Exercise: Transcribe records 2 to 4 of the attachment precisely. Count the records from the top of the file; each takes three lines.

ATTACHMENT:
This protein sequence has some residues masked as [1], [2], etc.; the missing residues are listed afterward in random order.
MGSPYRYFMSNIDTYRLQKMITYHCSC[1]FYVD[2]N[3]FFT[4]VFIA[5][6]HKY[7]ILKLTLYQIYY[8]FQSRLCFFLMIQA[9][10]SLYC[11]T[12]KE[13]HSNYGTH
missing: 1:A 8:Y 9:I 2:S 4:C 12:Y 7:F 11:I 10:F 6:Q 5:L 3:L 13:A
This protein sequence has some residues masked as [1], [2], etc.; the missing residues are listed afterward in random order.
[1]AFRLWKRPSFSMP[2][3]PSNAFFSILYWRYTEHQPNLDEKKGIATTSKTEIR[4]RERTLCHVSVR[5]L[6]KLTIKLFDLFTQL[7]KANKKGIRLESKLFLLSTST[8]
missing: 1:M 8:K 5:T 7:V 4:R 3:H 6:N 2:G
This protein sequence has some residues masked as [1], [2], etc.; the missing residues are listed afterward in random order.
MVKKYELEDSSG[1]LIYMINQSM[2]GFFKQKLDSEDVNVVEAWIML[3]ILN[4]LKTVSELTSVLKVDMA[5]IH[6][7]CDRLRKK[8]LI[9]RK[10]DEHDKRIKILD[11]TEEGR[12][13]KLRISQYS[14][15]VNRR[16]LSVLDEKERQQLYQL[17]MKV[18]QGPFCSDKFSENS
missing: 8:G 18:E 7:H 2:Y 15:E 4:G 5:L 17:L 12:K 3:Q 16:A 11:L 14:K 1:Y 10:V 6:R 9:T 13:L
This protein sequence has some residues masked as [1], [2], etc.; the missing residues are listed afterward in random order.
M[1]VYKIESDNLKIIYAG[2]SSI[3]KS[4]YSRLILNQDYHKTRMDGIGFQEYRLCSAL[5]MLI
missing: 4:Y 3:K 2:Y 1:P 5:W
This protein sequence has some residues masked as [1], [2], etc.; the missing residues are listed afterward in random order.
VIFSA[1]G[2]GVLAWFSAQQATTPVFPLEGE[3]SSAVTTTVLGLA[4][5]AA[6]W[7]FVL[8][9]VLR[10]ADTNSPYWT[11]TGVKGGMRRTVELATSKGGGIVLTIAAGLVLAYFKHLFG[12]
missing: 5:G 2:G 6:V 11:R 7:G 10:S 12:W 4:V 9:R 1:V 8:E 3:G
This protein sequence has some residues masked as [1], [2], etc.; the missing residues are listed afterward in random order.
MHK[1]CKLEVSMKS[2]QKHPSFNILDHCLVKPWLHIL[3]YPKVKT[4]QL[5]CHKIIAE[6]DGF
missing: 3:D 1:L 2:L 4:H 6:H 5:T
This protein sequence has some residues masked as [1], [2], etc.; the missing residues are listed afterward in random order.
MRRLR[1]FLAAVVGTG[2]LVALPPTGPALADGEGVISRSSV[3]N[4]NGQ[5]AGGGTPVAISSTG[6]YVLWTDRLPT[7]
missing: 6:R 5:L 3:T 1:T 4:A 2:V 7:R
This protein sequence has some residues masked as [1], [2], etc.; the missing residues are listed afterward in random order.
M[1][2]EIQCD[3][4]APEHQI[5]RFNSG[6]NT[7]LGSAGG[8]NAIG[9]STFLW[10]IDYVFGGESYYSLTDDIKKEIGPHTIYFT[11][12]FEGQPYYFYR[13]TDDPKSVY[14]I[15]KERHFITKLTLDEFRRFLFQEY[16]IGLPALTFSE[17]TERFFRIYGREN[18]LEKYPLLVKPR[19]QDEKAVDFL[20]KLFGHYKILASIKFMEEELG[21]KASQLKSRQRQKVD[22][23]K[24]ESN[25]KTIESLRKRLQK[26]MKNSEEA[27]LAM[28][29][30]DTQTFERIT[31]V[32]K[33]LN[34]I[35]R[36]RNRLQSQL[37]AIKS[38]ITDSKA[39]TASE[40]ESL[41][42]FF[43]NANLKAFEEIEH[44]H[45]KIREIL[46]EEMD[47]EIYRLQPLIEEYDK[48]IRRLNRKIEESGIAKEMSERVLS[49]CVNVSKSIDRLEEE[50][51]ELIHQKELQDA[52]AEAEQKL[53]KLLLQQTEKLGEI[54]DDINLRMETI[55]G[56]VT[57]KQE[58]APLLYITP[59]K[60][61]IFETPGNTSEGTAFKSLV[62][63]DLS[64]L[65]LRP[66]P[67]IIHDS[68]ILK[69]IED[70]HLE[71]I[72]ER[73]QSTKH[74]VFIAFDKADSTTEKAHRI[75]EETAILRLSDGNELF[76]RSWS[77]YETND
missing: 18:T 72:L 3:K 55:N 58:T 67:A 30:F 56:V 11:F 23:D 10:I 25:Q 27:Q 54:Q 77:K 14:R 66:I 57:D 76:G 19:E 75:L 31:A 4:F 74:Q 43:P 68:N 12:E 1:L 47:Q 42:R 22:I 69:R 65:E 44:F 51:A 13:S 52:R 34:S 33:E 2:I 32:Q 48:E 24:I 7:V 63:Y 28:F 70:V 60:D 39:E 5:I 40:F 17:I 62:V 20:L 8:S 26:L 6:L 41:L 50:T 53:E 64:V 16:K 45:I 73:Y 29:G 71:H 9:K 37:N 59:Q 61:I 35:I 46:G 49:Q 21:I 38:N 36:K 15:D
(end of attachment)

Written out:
This protein sequence has some residues masked as [1], [2], etc.; the missing residues are listed afterward in random order.
[1]AFRLWKRPSFSMP[2][3]PSNAFFSILYWRYTEHQPNLDEKKGIATTSKTEIR[4]RERTLCHVSVR[5]L[6]KLTIKLFDLFTQL[7]KANKKGIRLESKLFLLSTST[8]
missing: 1:M 8:K 5:T 7:V 4:R 3:H 6:N 2:G
This protein sequence has some residues masked as [1], [2], etc.; the missing residues are listed afterward in random order.
MVKKYELEDSSG[1]LIYMINQSM[2]GFFKQKLDSEDVNVVEAWIML[3]ILN[4]LKTVSELTSVLKVDMA[5]IH[6][7]CDRLRKK[8]LI[9]RK[10]DEHDKRIKILD[11]TEEGR[12][13]KLRISQYS[14][15]VNRR[16]LSVLDEKERQQLYQL[17]MKV[18]QGPFCSDKFSENS
missing: 8:G 18:E 7:H 2:Y 15:E 4:G 5:L 17:L 12:K 3:Q 16:A 11:L 14:K 1:Y 10:V 6:R 9:T 13:L
This protein sequence has some residues masked as [1], [2], etc.; the missing residues are listed afterward in random order.
M[1]VYKIESDNLKIIYAG[2]SSI[3]KS[4]YSRLILNQDYHKTRMDGIGFQEYRLCSAL[5]MLI
missing: 4:Y 3:K 2:Y 1:P 5:W